Not for everyone but for the appropriate audience, I think this really hits the mark. Auslander grew up in an Orthodox Jewish household and he writes of his struggles to "recover" from religion and how it still affects him now, a married man, a father and a writer. There are a lot of opposites at work in this work.
His family life was messy; they all lived in the shadow of the death of a brother, Jeffy, who died at 2 years old yet Shalom and his living sibs don't seem to get the attention from their parents they need. His mother's side boasted a long line of rabbis and certain sense of entitlement and his father was an irascible drunk who could build things (Jews don't build things; they buy things from goyim who build things). Young Shalom feels a tremendous responsibility to try to hold the fragile state of the family together but it's far too big a job for a young teenager and the situations are too long broken for him to fix. From there he swings like a pendulum, first further from his religion and then back to strict observance. Rinse. Repeat.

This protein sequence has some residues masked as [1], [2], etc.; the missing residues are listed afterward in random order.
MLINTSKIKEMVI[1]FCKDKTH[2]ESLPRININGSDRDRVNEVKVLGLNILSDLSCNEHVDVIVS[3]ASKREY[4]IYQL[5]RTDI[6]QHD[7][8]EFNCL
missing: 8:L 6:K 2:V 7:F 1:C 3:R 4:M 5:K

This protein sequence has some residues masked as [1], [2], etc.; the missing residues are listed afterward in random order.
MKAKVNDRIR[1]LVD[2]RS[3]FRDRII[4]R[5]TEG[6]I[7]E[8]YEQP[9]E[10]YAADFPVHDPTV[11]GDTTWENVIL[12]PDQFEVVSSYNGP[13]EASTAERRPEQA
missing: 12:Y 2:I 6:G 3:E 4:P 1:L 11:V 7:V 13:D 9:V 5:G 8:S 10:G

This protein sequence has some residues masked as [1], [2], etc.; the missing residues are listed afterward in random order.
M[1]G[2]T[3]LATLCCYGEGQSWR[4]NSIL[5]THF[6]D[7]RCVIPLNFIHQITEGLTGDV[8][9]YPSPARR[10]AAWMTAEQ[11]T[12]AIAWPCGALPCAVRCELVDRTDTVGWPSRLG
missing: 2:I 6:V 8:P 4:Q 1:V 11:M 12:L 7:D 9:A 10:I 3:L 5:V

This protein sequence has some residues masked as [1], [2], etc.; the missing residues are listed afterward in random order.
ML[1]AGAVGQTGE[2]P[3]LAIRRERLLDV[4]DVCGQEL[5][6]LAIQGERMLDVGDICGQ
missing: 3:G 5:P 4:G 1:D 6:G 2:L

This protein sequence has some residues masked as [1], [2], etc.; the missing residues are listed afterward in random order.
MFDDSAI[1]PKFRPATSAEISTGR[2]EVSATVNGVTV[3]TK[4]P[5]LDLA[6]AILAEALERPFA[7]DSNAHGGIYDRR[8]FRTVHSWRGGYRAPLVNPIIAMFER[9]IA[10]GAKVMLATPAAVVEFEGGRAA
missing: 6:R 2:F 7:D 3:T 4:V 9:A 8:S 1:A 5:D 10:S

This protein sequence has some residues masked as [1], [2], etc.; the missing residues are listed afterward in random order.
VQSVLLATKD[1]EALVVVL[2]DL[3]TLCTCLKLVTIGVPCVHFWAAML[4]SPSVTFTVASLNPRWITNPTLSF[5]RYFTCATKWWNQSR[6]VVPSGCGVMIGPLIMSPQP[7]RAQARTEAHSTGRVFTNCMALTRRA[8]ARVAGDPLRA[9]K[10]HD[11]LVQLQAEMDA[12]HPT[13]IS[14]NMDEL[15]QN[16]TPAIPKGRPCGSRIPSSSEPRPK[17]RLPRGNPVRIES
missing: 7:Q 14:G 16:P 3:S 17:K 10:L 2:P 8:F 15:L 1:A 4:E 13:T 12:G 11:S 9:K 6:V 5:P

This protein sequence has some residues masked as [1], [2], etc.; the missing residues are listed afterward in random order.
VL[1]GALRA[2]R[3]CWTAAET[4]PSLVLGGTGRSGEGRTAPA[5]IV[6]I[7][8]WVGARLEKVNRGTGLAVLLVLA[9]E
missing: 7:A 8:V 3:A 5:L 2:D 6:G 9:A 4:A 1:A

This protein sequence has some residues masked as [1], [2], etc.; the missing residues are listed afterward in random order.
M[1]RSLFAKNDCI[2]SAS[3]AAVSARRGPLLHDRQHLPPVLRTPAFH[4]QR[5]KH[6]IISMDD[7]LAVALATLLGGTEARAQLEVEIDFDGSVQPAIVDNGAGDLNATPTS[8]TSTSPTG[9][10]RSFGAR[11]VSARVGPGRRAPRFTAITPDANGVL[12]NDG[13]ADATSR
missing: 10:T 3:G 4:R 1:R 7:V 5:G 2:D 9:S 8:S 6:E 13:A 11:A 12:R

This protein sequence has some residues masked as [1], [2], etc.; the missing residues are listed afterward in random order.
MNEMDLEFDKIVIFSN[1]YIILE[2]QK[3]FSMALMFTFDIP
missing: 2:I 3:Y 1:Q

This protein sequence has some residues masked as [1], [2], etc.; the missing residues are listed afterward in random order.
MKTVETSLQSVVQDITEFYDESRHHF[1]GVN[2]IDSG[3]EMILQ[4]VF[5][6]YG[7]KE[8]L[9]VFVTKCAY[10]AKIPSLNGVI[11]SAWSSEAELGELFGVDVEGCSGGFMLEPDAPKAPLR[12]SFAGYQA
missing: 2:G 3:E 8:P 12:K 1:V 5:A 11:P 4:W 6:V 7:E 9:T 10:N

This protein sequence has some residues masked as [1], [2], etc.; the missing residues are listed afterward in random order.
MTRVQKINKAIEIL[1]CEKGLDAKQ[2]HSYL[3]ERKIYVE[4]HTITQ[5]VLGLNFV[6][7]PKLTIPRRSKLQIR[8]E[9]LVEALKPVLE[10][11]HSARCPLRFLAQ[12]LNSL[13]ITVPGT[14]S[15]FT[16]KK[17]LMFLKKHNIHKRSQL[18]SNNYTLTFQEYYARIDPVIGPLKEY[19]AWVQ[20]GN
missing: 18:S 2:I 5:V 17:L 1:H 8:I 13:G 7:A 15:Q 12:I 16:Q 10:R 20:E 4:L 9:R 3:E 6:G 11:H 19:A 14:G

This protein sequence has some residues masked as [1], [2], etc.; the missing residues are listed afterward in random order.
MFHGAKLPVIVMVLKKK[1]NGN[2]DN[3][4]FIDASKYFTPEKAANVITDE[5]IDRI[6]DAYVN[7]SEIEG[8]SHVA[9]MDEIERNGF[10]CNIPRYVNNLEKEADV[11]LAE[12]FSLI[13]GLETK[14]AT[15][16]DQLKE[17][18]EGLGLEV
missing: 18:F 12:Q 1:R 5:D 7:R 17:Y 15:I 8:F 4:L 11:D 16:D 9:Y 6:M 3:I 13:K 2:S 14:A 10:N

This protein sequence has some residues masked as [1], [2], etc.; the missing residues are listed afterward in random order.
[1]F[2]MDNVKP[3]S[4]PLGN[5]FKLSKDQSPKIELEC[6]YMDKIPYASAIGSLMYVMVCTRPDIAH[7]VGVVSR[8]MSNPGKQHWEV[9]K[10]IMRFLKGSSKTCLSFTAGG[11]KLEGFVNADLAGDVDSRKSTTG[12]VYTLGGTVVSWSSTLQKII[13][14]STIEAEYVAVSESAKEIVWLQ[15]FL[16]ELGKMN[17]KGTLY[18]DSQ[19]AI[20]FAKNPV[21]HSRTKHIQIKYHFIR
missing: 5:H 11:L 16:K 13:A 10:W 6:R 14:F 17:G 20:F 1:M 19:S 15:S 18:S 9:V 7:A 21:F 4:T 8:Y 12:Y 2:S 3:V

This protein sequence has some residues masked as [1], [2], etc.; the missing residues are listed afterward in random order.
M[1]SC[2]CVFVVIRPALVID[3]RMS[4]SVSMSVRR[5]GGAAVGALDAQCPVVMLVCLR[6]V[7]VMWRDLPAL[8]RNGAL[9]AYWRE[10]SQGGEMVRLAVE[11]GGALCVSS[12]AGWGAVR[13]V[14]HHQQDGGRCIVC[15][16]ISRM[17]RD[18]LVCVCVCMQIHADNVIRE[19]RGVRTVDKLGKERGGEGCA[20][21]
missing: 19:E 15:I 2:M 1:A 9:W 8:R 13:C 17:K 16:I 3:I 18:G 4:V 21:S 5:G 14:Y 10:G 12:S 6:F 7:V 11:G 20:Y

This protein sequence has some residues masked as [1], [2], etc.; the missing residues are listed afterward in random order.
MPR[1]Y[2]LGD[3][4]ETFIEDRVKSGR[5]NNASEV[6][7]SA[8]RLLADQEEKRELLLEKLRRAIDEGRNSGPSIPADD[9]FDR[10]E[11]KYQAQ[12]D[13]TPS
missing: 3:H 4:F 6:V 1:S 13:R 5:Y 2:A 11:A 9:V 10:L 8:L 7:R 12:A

Some of it is hilarious and some of it just makes you incredibly sad. Auslander could have been profane for the sake of it but I disagree with critics who say so. Sneaking off to the mall in the next town to eat un-Kosher food reminded me of a friend I had growing up who would smuggle me Twinkies during Passover and we were hardly Orthodox. The story of bargaining with G-d about the Stanley Cup or living as a young married couple among other Orthodox Jews that weren't questioning their own faith were all very real examples of what it must be like to not only question how you were brought up but the fundamentalism that goes with such strict observance.